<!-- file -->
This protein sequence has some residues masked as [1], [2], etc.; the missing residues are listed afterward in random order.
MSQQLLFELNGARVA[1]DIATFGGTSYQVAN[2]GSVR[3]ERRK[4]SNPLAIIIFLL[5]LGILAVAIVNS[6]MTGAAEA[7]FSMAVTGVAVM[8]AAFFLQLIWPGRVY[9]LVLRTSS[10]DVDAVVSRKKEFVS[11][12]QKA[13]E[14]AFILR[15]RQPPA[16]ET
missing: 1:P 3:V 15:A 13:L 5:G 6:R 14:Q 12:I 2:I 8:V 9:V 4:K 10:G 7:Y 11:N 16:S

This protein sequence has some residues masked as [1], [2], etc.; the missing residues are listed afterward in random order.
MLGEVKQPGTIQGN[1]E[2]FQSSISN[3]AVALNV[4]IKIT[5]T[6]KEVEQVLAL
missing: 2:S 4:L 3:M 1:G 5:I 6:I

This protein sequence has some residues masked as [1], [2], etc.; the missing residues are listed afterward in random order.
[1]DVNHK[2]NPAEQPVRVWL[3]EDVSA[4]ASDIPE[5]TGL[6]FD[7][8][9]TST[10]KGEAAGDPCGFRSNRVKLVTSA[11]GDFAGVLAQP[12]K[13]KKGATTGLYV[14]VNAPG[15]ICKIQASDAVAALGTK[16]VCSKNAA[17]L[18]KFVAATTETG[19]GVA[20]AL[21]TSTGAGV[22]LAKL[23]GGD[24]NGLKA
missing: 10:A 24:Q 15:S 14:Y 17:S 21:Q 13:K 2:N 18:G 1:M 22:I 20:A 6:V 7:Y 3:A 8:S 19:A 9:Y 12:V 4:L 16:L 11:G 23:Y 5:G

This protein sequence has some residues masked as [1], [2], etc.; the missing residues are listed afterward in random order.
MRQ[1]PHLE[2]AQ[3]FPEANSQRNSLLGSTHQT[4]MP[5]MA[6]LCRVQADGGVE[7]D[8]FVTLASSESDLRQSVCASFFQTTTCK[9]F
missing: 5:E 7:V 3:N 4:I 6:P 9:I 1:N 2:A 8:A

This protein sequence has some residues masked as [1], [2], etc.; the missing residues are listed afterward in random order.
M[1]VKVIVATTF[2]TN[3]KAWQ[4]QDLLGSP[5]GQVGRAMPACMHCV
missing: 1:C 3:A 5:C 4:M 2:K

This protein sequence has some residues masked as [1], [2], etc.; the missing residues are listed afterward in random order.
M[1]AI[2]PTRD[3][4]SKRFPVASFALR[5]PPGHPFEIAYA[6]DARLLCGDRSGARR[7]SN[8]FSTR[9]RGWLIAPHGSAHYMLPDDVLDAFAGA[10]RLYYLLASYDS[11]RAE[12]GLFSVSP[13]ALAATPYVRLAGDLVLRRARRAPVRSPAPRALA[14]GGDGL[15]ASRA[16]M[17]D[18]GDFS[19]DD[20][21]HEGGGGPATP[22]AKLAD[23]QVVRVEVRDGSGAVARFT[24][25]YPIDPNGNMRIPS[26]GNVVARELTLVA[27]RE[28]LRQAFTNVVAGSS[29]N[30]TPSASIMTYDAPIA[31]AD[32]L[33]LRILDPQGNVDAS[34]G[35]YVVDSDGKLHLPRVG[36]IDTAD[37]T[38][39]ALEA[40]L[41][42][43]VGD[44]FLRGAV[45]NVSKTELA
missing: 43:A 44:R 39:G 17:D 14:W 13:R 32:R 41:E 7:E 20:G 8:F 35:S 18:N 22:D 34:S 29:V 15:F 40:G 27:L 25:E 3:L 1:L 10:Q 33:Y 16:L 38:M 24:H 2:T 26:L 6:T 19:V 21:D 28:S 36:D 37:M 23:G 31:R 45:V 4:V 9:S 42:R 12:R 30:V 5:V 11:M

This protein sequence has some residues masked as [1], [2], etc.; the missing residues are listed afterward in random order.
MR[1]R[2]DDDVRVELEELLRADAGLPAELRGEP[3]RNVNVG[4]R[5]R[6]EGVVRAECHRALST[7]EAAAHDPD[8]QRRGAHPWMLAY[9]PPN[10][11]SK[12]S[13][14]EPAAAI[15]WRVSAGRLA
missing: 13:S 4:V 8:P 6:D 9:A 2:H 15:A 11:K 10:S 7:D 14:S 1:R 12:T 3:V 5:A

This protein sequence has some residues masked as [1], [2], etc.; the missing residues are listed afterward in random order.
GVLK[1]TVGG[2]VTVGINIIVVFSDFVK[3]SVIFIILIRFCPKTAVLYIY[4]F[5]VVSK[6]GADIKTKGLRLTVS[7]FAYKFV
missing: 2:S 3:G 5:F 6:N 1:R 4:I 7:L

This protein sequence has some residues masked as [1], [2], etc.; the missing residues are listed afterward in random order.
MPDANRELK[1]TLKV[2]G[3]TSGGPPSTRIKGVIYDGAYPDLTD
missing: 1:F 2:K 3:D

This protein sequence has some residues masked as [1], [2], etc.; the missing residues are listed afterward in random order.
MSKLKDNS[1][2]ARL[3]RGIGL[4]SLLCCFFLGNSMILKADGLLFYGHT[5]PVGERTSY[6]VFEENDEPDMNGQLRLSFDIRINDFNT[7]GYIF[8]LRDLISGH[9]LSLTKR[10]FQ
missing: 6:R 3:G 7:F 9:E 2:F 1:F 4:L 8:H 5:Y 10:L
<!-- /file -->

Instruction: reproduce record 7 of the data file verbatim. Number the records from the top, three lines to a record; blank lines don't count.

This protein sequence has some residues masked as [1], [2], etc.; the missing residues are listed afterward in random order.
MR[1]R[2]DDDVRVELEELLRADAGLPAELRGEP[3]RNVNVG[4]R[5]R[6]EGVVRAECHRALST[7]EAAAHDPD[8]QRRGAHPWMLAY[9]PPN[10][11]SK[12]S[13][14]EPAAAI[15]WRVSAGRLA
missing: 13:S 4:V 8:P 6:D 9:A 2:H 15:A 11:K 10:S 7:D 14:S 1:R 12:T 3:V 5:A